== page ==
orchestrated initiative took their opponents by surprise, although they soon deployed air and artillery power against the advancing forces, and severely impeded the transport of armour across the river. Within a few days, Republican troops had advanced several miles west, establishing a new front between Mequinenza and Cherta, and capturing Nationalist soldiers who were surrounded. Other Nationalists fell back on Gandesa. It was a great victory, and persuaded many otherwise pessimistic Republicans that all was not lost. It was certainly cause for celebration.
As so often in the Spanish Civil War, however, it soon proved hard to exploit the initial advance. Crucially, the attempt to take the town of Gandesa failed. But controlling Gandesa was the essential element for the success of the rest of the campaign. Fiercely as the Republicans advanced against its defences, they could not prevail. As Franco ordered several divisions and virtually the whole of the air force to the area, the Republicans dug in.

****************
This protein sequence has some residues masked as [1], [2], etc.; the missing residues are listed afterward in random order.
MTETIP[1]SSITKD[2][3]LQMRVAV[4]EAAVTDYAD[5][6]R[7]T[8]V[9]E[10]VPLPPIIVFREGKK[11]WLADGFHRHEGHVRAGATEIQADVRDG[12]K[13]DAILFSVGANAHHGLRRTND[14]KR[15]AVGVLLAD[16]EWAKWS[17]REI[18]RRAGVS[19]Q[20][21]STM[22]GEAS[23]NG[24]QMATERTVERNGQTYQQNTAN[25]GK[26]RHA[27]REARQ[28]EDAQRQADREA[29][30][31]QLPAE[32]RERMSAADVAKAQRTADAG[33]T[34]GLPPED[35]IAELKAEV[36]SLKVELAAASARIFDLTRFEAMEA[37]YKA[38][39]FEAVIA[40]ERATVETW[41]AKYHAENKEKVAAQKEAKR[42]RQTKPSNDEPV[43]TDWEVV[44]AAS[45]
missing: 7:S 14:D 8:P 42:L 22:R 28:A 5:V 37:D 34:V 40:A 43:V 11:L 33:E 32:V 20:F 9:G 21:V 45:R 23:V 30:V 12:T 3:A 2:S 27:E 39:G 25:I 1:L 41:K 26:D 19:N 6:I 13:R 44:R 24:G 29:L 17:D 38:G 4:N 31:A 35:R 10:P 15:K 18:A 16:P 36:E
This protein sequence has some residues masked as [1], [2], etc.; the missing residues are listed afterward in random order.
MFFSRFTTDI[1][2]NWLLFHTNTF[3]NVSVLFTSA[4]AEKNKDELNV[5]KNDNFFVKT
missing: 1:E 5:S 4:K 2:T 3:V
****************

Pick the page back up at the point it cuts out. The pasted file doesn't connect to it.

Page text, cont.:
It took the Nationalists three and a half months to recover what the Republicans had taken in a few days. As early as 6 August, the Nationalists retook the northern section between Mequinenza and Fayon with heavy artillery fire followed up by the infantry. Bit by bit the Republicans were forced back, in burning summer heat, suffering constant aerial bombardment. By the end of September they had lost about one-third of the initial gain. From the end of October to 16 November, Franco pounded the Republicans from the air and from artillery batteries, before sending troops to wrest territory from them, mile by mile, settlement by settlement. By mid-
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